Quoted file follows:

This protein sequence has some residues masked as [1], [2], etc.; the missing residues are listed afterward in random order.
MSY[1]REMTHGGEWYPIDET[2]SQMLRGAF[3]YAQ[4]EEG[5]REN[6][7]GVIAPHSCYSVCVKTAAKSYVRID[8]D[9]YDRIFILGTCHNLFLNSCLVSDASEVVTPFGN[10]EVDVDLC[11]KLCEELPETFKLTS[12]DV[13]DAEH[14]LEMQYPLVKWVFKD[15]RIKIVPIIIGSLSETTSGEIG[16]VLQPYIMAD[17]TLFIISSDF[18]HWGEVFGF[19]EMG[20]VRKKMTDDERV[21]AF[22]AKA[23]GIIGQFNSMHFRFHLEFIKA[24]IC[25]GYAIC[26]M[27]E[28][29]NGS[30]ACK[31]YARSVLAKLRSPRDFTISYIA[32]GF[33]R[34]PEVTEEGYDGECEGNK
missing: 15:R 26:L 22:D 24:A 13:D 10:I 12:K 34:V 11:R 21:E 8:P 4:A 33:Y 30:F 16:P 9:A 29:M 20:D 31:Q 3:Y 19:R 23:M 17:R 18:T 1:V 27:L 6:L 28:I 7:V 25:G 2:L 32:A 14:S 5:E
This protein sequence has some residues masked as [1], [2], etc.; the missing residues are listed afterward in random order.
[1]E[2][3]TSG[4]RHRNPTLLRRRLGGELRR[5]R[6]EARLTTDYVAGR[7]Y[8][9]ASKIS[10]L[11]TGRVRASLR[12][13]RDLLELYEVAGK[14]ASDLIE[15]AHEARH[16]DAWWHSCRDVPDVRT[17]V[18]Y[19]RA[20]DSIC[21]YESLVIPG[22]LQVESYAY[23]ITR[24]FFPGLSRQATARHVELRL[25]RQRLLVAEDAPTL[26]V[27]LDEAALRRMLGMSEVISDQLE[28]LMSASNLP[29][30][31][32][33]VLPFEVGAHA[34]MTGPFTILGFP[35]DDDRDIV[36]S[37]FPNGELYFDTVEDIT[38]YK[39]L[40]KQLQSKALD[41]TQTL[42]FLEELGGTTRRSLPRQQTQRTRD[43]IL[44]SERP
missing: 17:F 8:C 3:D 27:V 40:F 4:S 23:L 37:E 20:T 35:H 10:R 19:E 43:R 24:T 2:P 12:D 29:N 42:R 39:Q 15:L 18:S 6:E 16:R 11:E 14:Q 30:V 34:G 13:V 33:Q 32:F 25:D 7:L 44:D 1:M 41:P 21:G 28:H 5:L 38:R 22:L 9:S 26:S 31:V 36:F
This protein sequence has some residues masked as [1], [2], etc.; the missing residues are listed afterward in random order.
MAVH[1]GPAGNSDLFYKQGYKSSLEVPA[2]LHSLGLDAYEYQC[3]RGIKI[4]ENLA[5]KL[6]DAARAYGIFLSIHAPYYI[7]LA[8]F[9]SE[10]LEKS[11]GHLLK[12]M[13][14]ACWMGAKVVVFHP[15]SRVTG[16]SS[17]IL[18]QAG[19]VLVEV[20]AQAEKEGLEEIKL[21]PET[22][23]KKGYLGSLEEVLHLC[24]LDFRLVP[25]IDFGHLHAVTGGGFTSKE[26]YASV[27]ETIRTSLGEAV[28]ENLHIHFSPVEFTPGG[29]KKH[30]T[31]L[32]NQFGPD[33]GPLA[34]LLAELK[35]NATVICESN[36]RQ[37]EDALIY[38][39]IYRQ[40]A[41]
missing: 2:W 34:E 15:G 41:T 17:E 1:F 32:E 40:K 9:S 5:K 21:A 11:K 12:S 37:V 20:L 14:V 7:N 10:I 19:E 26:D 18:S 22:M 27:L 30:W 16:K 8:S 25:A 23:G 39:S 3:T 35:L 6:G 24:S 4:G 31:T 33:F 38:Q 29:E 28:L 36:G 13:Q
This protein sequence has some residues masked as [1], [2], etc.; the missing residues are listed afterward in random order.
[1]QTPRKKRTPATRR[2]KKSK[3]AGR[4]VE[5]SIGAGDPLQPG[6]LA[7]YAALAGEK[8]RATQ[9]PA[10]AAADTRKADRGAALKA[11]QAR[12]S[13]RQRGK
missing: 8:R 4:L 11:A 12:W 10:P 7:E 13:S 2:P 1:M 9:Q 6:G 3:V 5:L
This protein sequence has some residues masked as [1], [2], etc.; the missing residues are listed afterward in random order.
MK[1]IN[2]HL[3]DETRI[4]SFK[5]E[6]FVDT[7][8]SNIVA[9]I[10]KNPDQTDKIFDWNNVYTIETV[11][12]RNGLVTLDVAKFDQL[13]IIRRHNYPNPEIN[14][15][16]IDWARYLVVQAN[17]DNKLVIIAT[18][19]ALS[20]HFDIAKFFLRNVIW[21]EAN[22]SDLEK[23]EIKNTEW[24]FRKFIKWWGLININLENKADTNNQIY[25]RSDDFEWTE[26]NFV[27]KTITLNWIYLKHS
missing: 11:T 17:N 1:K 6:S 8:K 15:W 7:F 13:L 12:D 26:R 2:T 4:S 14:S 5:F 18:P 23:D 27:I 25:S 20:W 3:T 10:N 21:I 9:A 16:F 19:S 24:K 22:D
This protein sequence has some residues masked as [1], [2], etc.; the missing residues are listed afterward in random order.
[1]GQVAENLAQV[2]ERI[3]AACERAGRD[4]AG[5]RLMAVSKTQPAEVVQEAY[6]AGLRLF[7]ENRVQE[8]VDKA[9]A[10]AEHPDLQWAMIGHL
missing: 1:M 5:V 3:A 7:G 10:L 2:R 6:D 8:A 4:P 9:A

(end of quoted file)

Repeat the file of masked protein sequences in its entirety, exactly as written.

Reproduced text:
This protein sequence has some residues masked as [1], [2], etc.; the missing residues are listed afterward in random order.
MSY[1]REMTHGGEWYPIDET[2]SQMLRGAF[3]YAQ[4]EEG[5]REN[6][7]GVIAPHSCYSVCVKTAAKSYVRID[8]D[9]YDRIFILGTCHNLFLNSCLVSDASEVVTPFGN[10]EVDVDLC[11]KLCEELPETFKLTS[12]DV[13]DAEH[14]LEMQYPLVKWVFKD[15]RIKIVPIIIGSLSETTSGEIG[16]VLQPYIMAD[17]TLFIISSDF[18]HWGEVFGF[19]EMG[20]VRKKMTDDERV[21]AF[22]AKA[23]GIIGQFNSMHFRFHLEFIKA[24]IC[25]GYAIC[26]M[27]E[28][29]NGS[30]ACK[31]YARSVLAKLRSPRDFTISYIA[32]GF[33]R[34]PEVTEEGYDGECEGNK
missing: 15:R 26:L 22:D 24:A 13:D 10:I 12:K 34:V 11:R 21:E 8:P 4:A 33:Y 30:F 16:P 9:A 29:M 20:D 31:Q 3:Y 19:R 23:M 17:R 18:T 1:V 27:L 6:L 28:I 7:V 25:G 2:L 32:A 14:S 5:E
This protein sequence has some residues masked as [1], [2], etc.; the missing residues are listed afterward in random order.
[1]E[2][3]TSG[4]RHRNPTLLRRRLGGELRR[5]R[6]EARLTTDYVAGR[7]Y[8][9]ASKIS[10]L[11]TGRVRASLR[12][13]RDLLELYEVAGK[14]ASDLIE[15]AHEARH[16]DAWWHSCRDVPDVRT[17]V[18]Y[19]RA[20]DSIC[21]YESLVIPG[22]LQVESYAY[23]ITR[24]FFPGLSRQATARHVELRL[25]RQRLLVAEDAPTL[26]V[27]LDEAALRRMLGMSEVISDQLE[28]LMSASNLP[29][30][31][32][33]VLPFEVGAHA[34]MTGPFTILGFP[35]DDDRDIV[36]S[37]FPNGELYFDTVEDIT[38]YK[39]L[40]KQLQSKALD[41]TQTL[42]FLEELGGTTRRSLPRQQTQRTRD[43]IL[44]SERP
missing: 17:F 8:C 3:D 27:V 40:F 4:S 23:L 37:E 20:T 35:H 10:R 19:E 43:R 24:T 2:P 12:D 29:N 42:R 39:Q 15:L 18:S 6:E 16:R 11:E 14:Q 30:V 34:G 13:V 33:Q 32:F 25:D 7:L 44:D 1:M 41:P 21:G 28:H 5:L 38:R 22:L 9:S 26:S 31:V 36:F
This protein sequence has some residues masked as [1], [2], etc.; the missing residues are listed afterward in random order.
MAVH[1]GPAGNSDLFYKQGYKSSLEVPA[2]LHSLGLDAYEYQC[3]RGIKI[4]ENLA[5]KL[6]DAARAYGIFLSIHAPYYI[7]LA[8]F[9]SE[10]LEKS[11]GHLLK[12]M[13][14]ACWMGAKVVVFHP[15]SRVTG[16]SS[17]IL[18]QAG[19]VLVEV[20]AQAEKEGLEEIKL[21]PET[22][23]KKGYLGSLEEVLHLC[24]LDFRLVP[25]IDFGHLHAVTGGGFTSKE[26]YASV[27]ETIRTSLGEAV[28]ENLHIHFSPVEFTPGG[29]KKH[30]T[31]L[32]NQFGPD[33]GPLA[34]LLAELK[35]NATVICESN[36]RQ[37]EDALIY[38][39]IYRQ[40]A[41]
missing: 2:W 34:E 15:G 41:T 17:E 1:F 32:E 40:K 9:S 5:K 21:A 11:K 12:S 37:V 20:L 14:V 7:N 10:I 19:E 26:D 18:S 22:M 27:L 30:W 16:K 8:S 25:A 23:G 39:S 3:T 35:L 6:G 24:S 4:G 31:T 33:F 38:Q 29:E 28:L 36:G 13:Q
This protein sequence has some residues masked as [1], [2], etc.; the missing residues are listed afterward in random order.
[1]QTPRKKRTPATRR[2]KKSK[3]AGR[4]VE[5]SIGAGDPLQPG[6]LA[7]YAALAGEK[8]RATQ[9]PA[10]AAADTRKADRGAALKA[11]QAR[12]S[13]RQRGK
missing: 8:R 4:L 11:A 12:W 10:P 7:E 13:S 2:P 1:M 9:Q 6:G 3:V 5:L
This protein sequence has some residues masked as [1], [2], etc.; the missing residues are listed afterward in random order.
MK[1]IN[2]HL[3]DETRI[4]SFK[5]E[6]FVDT[7][8]SNIVA[9]I[10]KNPDQTDKIFDWNNVYTIETV[11][12]RNGLVTLDVAKFDQL[13]IIRRHNYPNPEIN[14][15][16]IDWARYLVVQAN[17]DNKLVIIAT[18][19]ALS[20]HFDIAKFFLRNVIW[21]EAN[22]SDLEK[23]EIKNTEW[24]FRKFIKWWGLININLENKADTNNQIY[25]RSDDFEWTE[26]NFV[27]KTITLNWIYLKHS
missing: 11:T 17:N 1:K 6:S 8:K 15:W 7:F 13:L 12:D 26:R 2:T 4:S 14:S 5:F 18:P 23:D 27:I 25:S 20:W 3:T 10:N 21:I 9:A 16:F 19:S 24:K 22:D
This protein sequence has some residues masked as [1], [2], etc.; the missing residues are listed afterward in random order.
[1]GQVAENLAQV[2]ERI[3]AACERAGRD[4]AG[5]RLMAVSKTQPAEVVQEAY[6]AGLRLF[7]ENRVQE[8]VDKA[9]A[10]AEHPDLQWAMIGHL
missing: 1:M 5:V 3:A 7:G 10:L 2:R 6:D 8:A 4:P 9:A